Childhood immunology has been suggested to play a role in development of inflammatory bowel disease (IBD) based on the studies of childhood vaccinations, infections, and treatment with antibiotics. Bacille Calmette–Guérin (BCG) and smallpox vaccinations were gradually phased-out in Denmark for children born between 1965 and 1976, hence allowing the study of subsequent risk of Crohn’s disease and ulcerative colitis in a unique prospective design.
The Copenhagen School Health Records Register contains detailed documentation of vaccination. Among the background cohort of individuals born between 1965 and 1976 (N = 47,622), cases with Crohn’s disease (n = 218) and ulcerative colitis (n = 256) were identified through linkage to the Danish National Patient Registry. The vaccination status of the cases was compared with that of a subcohort (n = 5741) of the background cohort and analyzed in a case–cohort design.
No difference in risk of IBD was observed between individuals vaccinated and unvaccinated with BCG (hazard ratio = 0.95; 95% confidence interval, 0.75–1.19) or smallpox vaccine (hazard ratio = 1.01; 95% confidence interval, 0.77–1.32). This was also the case for Crohn’s disease and ulcerative colitis separately. However, BCG given before 4 months of age may decrease the risk of IBD (hazard ratio = 0.43; 95% confidence interval, 0.20–0.93).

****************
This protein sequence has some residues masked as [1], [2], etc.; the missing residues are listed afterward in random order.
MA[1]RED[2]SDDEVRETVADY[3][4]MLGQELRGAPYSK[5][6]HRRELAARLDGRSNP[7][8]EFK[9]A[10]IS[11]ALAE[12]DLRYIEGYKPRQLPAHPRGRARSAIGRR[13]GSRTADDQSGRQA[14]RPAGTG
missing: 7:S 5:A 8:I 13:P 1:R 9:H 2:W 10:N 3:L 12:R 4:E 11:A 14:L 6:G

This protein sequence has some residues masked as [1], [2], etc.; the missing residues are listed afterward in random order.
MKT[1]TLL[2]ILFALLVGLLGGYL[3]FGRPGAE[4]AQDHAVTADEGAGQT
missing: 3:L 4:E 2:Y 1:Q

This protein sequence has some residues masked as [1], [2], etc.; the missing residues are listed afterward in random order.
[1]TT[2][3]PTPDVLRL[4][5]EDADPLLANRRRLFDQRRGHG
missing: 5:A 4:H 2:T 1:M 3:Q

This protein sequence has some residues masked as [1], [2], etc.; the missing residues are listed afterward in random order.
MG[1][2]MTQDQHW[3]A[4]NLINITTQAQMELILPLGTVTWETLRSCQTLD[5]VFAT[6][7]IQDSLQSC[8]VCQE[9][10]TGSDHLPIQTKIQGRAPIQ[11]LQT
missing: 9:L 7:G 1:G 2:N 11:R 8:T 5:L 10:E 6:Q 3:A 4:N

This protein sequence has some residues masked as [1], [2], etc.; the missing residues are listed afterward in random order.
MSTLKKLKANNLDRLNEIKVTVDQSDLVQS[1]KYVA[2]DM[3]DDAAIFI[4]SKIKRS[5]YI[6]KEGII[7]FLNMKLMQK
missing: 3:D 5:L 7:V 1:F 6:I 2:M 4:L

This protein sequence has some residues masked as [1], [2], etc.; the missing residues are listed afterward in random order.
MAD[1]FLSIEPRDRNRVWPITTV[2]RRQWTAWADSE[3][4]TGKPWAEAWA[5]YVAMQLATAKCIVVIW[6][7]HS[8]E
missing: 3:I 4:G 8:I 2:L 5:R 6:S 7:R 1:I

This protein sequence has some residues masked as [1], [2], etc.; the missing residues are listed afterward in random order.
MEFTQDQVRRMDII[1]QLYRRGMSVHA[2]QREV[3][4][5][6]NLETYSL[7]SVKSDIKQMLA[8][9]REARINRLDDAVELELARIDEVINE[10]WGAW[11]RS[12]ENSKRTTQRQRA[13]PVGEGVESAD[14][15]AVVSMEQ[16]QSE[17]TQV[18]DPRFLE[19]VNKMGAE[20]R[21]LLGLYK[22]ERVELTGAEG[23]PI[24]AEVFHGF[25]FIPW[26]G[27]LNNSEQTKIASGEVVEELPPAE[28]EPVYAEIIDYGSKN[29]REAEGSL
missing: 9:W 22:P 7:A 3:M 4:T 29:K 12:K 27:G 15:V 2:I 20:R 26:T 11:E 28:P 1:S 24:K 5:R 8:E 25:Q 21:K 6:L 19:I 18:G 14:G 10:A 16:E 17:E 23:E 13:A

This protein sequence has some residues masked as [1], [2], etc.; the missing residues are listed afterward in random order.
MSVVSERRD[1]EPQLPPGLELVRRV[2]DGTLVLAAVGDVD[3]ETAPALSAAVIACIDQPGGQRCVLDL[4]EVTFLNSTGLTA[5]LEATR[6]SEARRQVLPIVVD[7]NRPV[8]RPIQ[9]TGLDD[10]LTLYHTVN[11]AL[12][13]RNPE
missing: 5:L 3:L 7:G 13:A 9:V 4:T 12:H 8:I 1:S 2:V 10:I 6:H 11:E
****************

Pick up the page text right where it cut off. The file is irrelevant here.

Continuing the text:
This prospective long-term case–cohort study shows that BCG and smallpox vaccination do not cause IBD later in life. These findings are important for the etiological understanding of IBD and of clinical importance because BCG is still one of the most commonly used childhood vaccinations, smallpox vaccine has been reintroduced in the U.S. military, and both vaccines may be used as vectors in new vaccines.
Article first published online 24 April 2013Supplemental Digital Content is Available in the Text.
*Research Center for Vitamins and Vaccines (CVIVA), Bandim Health Project, Statens Serum Institut, Copenhagen, Denmark;
†Institute of Preventive Medicine, Copenhagen University Hospitals, Frederiksberg, Denmark;
‡Department of Epidemiology Research, Statens Serum Institut, Copenhagen, Denmark; and
§Department of Medical Microbiology, Labmedicin Skåne, Lund University, Lund, Sweden.
Reprints: Marie Villumsen, MS, Bandim Health Project, Statens Serum Institut, 5 Artillerivej, DK-2300 Copenhagen S, Denmark (e-mail: firstname.lastname@example.org).
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M. Villumsen was supported by an unrestricted PhD-grant from the Graduate School in Public Health Science, University of Copenhagen, and the Lundbeck Foundation. T. Jess was supported by a Female Research Leader grant (no.09-066323) from the Danish Council of Independent Research. C. S. Benn holds a starting grant from the ERC (ERC-2009-StG-243149).
The authors have no conflicts of interest to disclose.
Received October 29, 2012
Accepted November 15, 2012